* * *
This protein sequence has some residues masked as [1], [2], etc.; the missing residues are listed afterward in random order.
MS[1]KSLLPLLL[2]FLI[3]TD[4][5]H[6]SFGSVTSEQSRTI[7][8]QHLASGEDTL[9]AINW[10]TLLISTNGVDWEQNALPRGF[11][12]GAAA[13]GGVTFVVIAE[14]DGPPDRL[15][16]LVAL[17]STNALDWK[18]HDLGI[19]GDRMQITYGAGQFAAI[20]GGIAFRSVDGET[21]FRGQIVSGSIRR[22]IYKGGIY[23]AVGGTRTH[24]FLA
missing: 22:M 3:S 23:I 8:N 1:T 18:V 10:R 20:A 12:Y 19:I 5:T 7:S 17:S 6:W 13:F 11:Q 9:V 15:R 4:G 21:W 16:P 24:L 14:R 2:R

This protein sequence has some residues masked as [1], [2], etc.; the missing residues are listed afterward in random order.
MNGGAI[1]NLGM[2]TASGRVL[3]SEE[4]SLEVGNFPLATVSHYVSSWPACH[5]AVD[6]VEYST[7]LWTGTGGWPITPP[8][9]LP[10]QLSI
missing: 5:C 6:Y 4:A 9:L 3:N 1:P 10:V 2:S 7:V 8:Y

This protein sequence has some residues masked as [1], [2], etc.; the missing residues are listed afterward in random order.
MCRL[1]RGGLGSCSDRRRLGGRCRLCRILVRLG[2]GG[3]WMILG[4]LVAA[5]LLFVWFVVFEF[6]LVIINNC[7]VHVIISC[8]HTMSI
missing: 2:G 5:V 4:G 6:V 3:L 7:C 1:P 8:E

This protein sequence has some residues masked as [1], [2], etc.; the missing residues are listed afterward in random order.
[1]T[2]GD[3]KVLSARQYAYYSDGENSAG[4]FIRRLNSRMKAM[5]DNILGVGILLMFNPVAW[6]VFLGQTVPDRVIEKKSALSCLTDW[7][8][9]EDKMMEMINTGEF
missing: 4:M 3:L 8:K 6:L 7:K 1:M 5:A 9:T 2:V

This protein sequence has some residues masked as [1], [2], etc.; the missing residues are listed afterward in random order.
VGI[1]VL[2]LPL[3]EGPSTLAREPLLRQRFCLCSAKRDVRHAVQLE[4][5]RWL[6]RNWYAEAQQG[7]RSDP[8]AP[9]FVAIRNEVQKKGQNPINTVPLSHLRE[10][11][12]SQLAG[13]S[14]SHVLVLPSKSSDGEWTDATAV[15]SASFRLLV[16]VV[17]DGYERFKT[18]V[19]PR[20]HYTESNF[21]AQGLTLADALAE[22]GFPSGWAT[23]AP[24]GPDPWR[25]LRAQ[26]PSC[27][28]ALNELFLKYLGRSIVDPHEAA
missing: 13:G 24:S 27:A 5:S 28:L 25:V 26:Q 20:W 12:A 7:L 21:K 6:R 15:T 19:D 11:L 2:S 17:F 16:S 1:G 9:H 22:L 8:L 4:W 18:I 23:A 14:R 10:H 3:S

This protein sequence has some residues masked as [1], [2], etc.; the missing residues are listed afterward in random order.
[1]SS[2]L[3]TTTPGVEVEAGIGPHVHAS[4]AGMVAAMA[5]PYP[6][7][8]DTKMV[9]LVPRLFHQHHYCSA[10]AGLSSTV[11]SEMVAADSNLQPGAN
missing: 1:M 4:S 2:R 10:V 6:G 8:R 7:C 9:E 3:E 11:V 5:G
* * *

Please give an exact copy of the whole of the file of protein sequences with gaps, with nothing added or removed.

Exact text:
This protein sequence has some residues masked as [1], [2], etc.; the missing residues are listed afterward in random order.
MS[1]KSLLPLLL[2]FLI[3]TD[4][5]H[6]SFGSVTSEQSRTI[7][8]QHLASGEDTL[9]AINW[10]TLLISTNGVDWEQNALPRGF[11][12]GAAA[13]GGVTFVVIAE[14]DGPPDRL[15][16]LVAL[17]STNALDWK[18]HDLGI[19]GDRMQITYGAGQFAAI[20]GGIAFRSVDGET[21]FRGQIVSGSIRR[22]IYKGGIY[23]AVGGTRTH[24]FLA
missing: 22:M 3:S 23:I 8:N 1:T 18:V 10:R 20:A 12:Y 19:I 5:T 7:S 17:S 6:W 13:F 11:Q 9:V 15:R 4:G 21:W 16:P 24:L 14:R 2:R

This protein sequence has some residues masked as [1], [2], etc.; the missing residues are listed afterward in random order.
MNGGAI[1]NLGM[2]TASGRVL[3]SEE[4]SLEVGNFPLATVSHYVSSWPACH[5]AVD[6]VEYST[7]LWTGTGGWPITPP[8][9]LP[10]QLSI
missing: 5:C 6:Y 4:A 9:L 3:N 1:P 10:V 2:S 7:V 8:Y

This protein sequence has some residues masked as [1], [2], etc.; the missing residues are listed afterward in random order.
MCRL[1]RGGLGSCSDRRRLGGRCRLCRILVRLG[2]GG[3]WMILG[4]LVAA[5]LLFVWFVVFEF[6]LVIINNC[7]VHVIISC[8]HTMSI
missing: 2:G 5:V 4:G 6:V 3:L 7:C 1:P 8:E

This protein sequence has some residues masked as [1], [2], etc.; the missing residues are listed afterward in random order.
[1]T[2]GD[3]KVLSARQYAYYSDGENSAG[4]FIRRLNSRMKAM[5]DNILGVGILLMFNPVAW[6]VFLGQTVPDRVIEKKSALSCLTDW[7][8][9]EDKMMEMINTGEF
missing: 4:M 3:L 8:K 6:L 7:K 1:M 5:A 9:T 2:V

This protein sequence has some residues masked as [1], [2], etc.; the missing residues are listed afterward in random order.
VGI[1]VL[2]LPL[3]EGPSTLAREPLLRQRFCLCSAKRDVRHAVQLE[4][5]RWL[6]RNWYAEAQQG[7]RSDP[8]AP[9]FVAIRNEVQKKGQNPINTVPLSHLRE[10][11][12]SQLAG[13]S[14]SHVLVLPSKSSDGEWTDATAV[15]SASFRLLV[16]VV[17]DGYERFKT[18]V[19]PR[20]HYTESNF[21]AQGLTLADALAE[22]GFPSGWAT[23]AP[24]GPDPWR[25]LRAQ[26]PSC[27][28]ALNELFLKYLGRSIVDPHEAA
missing: 13:G 24:S 27:A 5:S 28:L 25:V 26:Q 20:W 12:A 7:L 21:K 6:R 15:T 19:D 11:L 2:S 17:F 16:S 1:G 9:H 22:L 8:L 4:W 18:I 23:A 14:R 10:H 3:S

This protein sequence has some residues masked as [1], [2], etc.; the missing residues are listed afterward in random order.
[1]SS[2]L[3]TTTPGVEVEAGIGPHVHAS[4]AGMVAAMA[5]PYP[6][7][8]DTKMV[9]LVPRLFHQHHYCSA[10]AGLSSTV[11]SEMVAADSNLQPGAN
missing: 1:M 4:S 2:R 10:V 6:G 8:R 7:C 9:E 3:E 11:V 5:G